No King but Caesar

In my daily Bible reading today I came across this phrase (John 19:15). In their zeal to protect their position and have Jesus executed, the chief priests uttered one of the most, if not the most, blasphemous statements recorded in Scripture. I believe John wanted his readers to hear the irony. They were trying to force Pilate’s hand by making him choose between Jesus and Caesar. They wanted Pilate to know they stood firmly with Caesar, and if he chose Jesus, then he would be committing treason. And in so doing, they denied the God they claimed to worship.

As I read and and listen and ponder the discussions involving our national politics I fear the church is sinking to the level of the chief priests. Just consider – the Chief Priests were the visible connection between the faith of Abraham, Isaac, Jacob and later Moses and David and all the prophets toward God. They maintained the daily, weekly, monthly, and yearly worship in the Temple. They were the mediators between the nation of Israel and God. And yet, when their position was challenged, when they feared losing their power, they did not defer to God for their protection, but to a Roman emperor. The death of the Son of God did not matter so long as they maintained their grip on power – and undoubtedly the physical benefits that were attached to their position.

And so today, when challenged by economic problems, or political problems, or ethical problems, the church is not responding with the message of the gospel – it is responding by clinging to the Constitution or the Bill of Rights or some undefinable right or freedom. When we do that we are simply and plainly repeating the cry of the Chief Priests. Jesus is on trial each and every time we are faced with a choice between the way of the cross or the way of the world, and by appealing to some form of human government or secular philosophy we betray our Lord and savior.

When Jesus confronted the disciples with a particularly hard teaching, whether it was stated or not, a question was attached – do you want to follow the world, or do you want to follow me? On one such occasion Peter answered, “Lord, to whom shall we go -you have the words of eternal life.” (John 6:67) Even though his faith was imperfect, Peter got the point. Once you commit to following Jesus, everything else pales in significance.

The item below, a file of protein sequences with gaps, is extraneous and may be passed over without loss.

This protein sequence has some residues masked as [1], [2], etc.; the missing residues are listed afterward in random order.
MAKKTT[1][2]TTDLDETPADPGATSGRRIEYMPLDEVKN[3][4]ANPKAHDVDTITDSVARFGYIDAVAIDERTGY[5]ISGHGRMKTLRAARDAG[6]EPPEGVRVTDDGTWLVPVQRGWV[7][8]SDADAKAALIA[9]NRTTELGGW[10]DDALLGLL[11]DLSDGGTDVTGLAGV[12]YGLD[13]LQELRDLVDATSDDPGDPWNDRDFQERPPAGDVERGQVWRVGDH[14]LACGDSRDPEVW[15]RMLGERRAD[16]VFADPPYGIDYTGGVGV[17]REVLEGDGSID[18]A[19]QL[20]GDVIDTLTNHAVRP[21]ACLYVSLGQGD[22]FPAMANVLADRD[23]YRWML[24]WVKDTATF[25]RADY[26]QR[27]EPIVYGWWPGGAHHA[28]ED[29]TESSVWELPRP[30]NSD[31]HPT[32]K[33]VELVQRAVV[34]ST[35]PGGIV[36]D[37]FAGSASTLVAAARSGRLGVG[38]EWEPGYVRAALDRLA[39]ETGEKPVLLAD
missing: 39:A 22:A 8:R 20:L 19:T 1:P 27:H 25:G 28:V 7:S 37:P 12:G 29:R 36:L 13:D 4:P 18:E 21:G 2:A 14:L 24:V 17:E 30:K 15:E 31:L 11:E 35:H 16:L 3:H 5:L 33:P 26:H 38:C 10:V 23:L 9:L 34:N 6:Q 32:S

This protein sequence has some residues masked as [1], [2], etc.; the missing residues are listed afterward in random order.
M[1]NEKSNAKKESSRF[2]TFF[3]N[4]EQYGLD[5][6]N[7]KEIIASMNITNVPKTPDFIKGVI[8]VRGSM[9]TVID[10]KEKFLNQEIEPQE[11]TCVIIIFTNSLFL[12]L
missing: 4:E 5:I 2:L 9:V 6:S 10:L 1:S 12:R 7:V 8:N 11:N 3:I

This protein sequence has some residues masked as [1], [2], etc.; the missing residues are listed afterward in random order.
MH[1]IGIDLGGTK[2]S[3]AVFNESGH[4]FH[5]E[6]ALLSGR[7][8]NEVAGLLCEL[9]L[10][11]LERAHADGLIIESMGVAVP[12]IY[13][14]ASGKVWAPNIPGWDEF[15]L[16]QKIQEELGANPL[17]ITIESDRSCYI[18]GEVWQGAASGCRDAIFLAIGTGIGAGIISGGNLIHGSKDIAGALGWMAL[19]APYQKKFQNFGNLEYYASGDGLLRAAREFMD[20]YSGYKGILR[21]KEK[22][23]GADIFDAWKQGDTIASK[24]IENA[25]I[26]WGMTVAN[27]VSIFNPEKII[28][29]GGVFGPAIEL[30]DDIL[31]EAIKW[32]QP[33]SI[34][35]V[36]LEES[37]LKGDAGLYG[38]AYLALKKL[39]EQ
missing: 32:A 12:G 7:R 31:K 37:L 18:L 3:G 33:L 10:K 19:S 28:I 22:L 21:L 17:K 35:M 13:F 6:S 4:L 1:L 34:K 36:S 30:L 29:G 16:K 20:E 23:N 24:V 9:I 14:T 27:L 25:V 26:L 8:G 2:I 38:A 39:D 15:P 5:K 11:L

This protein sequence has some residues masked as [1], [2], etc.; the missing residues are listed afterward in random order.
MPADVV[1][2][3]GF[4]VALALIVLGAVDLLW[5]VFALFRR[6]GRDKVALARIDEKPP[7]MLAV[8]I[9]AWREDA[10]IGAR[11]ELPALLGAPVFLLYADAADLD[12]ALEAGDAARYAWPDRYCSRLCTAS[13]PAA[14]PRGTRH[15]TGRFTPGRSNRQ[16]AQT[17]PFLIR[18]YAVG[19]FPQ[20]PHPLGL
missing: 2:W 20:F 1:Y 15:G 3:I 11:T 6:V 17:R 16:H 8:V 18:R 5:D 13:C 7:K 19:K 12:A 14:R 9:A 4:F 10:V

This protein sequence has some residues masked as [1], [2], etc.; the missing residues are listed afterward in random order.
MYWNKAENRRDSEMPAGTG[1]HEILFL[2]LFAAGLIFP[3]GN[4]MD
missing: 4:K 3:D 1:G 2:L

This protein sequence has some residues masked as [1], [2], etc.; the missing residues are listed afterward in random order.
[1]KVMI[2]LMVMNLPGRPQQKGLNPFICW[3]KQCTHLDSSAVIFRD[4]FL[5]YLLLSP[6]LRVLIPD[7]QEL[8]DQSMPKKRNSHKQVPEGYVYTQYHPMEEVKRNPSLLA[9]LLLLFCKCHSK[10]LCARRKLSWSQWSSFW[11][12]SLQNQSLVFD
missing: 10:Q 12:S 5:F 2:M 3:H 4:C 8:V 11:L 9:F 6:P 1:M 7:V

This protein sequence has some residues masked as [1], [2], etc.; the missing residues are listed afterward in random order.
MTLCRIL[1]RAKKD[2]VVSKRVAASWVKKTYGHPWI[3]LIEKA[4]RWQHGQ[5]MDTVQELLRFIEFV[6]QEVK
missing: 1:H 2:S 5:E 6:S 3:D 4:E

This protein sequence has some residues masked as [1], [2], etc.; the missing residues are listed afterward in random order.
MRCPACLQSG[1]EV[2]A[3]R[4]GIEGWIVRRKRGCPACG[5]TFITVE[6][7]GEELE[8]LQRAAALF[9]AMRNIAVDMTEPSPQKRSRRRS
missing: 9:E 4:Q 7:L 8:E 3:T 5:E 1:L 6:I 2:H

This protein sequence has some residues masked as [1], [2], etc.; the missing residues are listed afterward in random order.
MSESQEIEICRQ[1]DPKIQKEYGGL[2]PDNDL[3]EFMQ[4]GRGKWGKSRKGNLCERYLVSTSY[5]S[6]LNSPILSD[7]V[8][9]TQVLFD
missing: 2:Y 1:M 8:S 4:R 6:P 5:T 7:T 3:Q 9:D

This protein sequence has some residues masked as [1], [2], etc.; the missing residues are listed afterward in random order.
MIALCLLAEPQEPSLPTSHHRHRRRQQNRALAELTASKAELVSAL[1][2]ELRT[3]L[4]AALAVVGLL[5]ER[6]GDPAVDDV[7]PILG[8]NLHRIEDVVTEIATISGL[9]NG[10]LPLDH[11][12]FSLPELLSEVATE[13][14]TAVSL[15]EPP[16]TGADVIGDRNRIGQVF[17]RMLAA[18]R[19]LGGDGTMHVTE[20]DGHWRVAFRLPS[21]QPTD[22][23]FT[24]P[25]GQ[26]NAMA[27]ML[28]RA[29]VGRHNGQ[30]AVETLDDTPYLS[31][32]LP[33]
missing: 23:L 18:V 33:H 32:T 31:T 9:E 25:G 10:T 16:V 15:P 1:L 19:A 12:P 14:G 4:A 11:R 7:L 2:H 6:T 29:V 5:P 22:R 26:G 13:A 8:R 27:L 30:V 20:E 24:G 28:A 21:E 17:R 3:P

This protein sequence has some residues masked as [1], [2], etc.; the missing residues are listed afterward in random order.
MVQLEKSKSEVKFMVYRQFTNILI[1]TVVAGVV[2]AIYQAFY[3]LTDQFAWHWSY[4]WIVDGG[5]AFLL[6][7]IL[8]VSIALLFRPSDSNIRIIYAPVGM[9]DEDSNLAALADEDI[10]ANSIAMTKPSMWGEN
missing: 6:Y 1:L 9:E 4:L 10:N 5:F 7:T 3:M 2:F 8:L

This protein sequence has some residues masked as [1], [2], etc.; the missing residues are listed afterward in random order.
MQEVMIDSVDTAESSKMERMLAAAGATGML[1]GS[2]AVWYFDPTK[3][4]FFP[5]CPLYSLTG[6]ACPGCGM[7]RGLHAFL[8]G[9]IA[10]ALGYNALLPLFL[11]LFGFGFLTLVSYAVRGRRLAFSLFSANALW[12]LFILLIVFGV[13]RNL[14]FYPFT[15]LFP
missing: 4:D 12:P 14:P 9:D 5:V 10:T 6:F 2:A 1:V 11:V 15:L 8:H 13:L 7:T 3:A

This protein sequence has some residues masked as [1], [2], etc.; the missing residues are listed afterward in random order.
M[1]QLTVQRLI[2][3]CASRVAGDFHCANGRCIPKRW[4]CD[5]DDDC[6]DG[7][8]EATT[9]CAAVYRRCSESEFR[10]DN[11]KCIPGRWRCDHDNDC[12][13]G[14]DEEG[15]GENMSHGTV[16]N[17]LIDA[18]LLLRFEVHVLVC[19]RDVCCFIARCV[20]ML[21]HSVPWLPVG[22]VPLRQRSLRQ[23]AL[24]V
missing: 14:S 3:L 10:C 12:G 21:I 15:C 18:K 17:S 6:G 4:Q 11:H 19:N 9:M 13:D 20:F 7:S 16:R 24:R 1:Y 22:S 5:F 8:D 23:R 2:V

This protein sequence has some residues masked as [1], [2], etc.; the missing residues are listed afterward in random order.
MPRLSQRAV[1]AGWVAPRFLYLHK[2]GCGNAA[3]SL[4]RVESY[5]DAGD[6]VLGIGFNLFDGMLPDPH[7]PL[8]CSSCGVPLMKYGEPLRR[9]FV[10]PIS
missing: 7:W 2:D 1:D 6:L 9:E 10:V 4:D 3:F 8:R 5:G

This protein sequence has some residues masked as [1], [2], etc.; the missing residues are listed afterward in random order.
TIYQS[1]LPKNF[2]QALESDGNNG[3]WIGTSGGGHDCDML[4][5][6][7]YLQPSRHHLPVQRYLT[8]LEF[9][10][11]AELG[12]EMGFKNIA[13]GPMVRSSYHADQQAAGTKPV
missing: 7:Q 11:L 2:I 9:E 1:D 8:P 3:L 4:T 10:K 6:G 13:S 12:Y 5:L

When we confess that Jesus is the Lord of our life, when we confess that Jesus is the Son of God and that he died to set us free, we are making a profound political statement. That statement is somewhat hidden in our language, but in the first century the word Lord was attached to only one person – the Roman emperor. To call Jesus Lord was to make a politically subversive – read treasonous – statement. It could, and sometimes did, result in the death of the one making the statement. A person did not make that confession lightly. It had radical implications for the way one lived his or her subsequent life.

Today, when a person says they can be a Christian if their constitutional rights are protected, if certain laws are passed or are not passed, if a certain political party is in the seat of power, if the tax code is changed to their benefit, if they are allowed to write or say or protest, if they can benefit from the system of supply-side economics, or any one of a dozen other ifs, then what they are saying is that there is something that stands between them and Christ. They are saying they have no king but Caesar.

On the other hand, the apostles had no right to bear arms, they had no right to free speech, they had no right of a fair trial, they had no right of free assembly, they faced confiscatory tax laws, they faced summary execution on the accusation of treason, they enjoyed neither the protection nor the blessing of their national government. And they not only survived – they flourished. They had no Lord but Jesus Christ.

“We have no king but Caesar.” Those are chilling words. The cold harshness cuts like a knife. John intended it. He wanted his readers to hear that blasphemy.

Are we willing to hear it today?

Author: Paul Smith

Paul Smith was born in Santa Fe, New Mexico. He holds the Bachelor of Science in Youth Ministry, Master of Biblical Studies and Master of Divinity, all from Abilene Christian University; and the Doctor of Ministry from Fuller Theological Seminary in Pasadena, California. Paul's passion is in teaching and preaching the gospel. Beyond the study of the Bible, his main academic interest is in the life and theology of Dietrich Bonhoeffer. He is an unashamed mountain-goat, and longs to spend his time with his feet in a cold trout stream.

2 thoughts on “No King but Caesar”

  1. Amen and amen. We are often too full of ourselves and worry about our position and what others think about us. We are often not trusting enough in our Lord and Savior. Some days, I know I lack the faith, the belief, and those days, I have to cry, “Help my unbelief”. Thank you for sharing Paul. I appreciate the reminder of who Jesus is, who He is to me, who He is to you. Amen and Amen!


    1. Thank you Ted. I, too, sometimes lose sight of Jesus’s challenge. My faith is far too often limited by what I can see, feel, taste, touch, hear. I am so blessed to have been born an American that I shudder to think of what I would do if the freedoms I take for granted were somehow taken away. But I have to also remember that these freedoms – this country – has existed but for the blink of an eye in terms of world history, and God’s people have far more frequently been faced with the question of faith or death. Consider Daniel, for example. I write not because I have mastered anything about which I write, but to speak to myself first. If what I say helps others, then I thank God that he has used my computer to promote his cause.

      Thanks again for being such a consistent reader – and commenter!



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